Shirley Commodore recognized for PC's first African-American firefighter and EMT

Rick Herzog, Larry Bradbury and Robert Hargett honored as firefighters of the year

Mayhem falls over land where burning light beams in the darkest of times. Vibrant flicks of orange, yellow, and red,  seemingly alive, dance blissfully amongst its own destruction. Duty calls wherever flames may rage. Knights of all hours fearlessly invade the inferno to extinguish the beast of blaze. They’re armed in fire proof suits, axes, and brave hearts. They ride in  red engines of steel with blaring sirens warning its foes. They are the capeless superheroes that at times go unnoticed.  They are firefighters.

A long awaited ceremony for the Northern Pendleton County Fire District abruptly took place Feb. 13. It began with a prayer given by Bro. Kyle Marlette, Chaplin of the fire department.  Usual subject matters, directed by Chief Adam Fuller, then took place, including discussions of budgets, improvements, and future volunteers. The main event that drew a modest yet passionate crowd was honoring four courageous men.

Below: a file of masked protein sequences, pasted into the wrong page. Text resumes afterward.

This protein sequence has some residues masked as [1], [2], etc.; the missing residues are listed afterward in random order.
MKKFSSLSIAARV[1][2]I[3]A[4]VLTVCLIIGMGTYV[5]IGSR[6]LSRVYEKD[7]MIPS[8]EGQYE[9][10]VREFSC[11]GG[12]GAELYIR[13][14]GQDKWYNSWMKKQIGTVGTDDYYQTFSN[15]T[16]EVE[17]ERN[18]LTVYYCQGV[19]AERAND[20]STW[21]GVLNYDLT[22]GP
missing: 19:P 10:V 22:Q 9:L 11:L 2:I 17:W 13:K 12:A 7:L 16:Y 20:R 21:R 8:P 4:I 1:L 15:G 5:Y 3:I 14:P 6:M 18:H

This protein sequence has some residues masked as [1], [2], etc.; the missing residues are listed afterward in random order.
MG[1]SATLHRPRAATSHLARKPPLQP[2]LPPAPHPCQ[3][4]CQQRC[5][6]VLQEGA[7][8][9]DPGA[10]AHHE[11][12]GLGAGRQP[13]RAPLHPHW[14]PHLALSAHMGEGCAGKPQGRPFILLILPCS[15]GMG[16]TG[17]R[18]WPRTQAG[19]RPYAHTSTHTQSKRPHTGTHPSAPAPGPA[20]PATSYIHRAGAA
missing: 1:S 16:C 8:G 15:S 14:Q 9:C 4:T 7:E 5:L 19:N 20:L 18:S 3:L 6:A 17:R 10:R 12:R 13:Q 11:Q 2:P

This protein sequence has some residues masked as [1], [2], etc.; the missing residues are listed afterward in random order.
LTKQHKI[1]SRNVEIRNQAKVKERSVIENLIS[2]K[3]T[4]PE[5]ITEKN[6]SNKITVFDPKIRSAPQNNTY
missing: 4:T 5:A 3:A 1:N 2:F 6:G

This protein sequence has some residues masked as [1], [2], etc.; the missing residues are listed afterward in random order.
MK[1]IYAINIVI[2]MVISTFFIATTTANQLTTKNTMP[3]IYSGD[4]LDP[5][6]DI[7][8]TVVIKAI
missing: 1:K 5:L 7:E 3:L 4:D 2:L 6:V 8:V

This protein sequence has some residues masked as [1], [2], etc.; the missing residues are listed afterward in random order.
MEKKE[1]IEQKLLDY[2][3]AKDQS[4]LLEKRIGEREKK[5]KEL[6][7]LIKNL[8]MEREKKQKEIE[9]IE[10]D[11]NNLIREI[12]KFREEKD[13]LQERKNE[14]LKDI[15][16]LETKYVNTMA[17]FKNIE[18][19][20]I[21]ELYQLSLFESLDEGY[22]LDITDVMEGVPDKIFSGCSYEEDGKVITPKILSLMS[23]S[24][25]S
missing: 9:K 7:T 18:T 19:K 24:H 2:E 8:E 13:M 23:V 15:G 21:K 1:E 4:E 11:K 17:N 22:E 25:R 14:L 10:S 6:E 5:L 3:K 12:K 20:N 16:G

Shirley Commodore is the first African American firefighter and EMT that served for the Northern Pendleton Fire District, and first known in all Pendleton County.

He discovered his calling in 1978, when he started his firefighting journey in Germantown. Commodore pursued firefighting devotedly by working in various locations including Maysville, Eastern Campbell, and Steamboat Island, Washington where he was a hazmat officer.

To read the entire story, please subscribe to the e-edition or login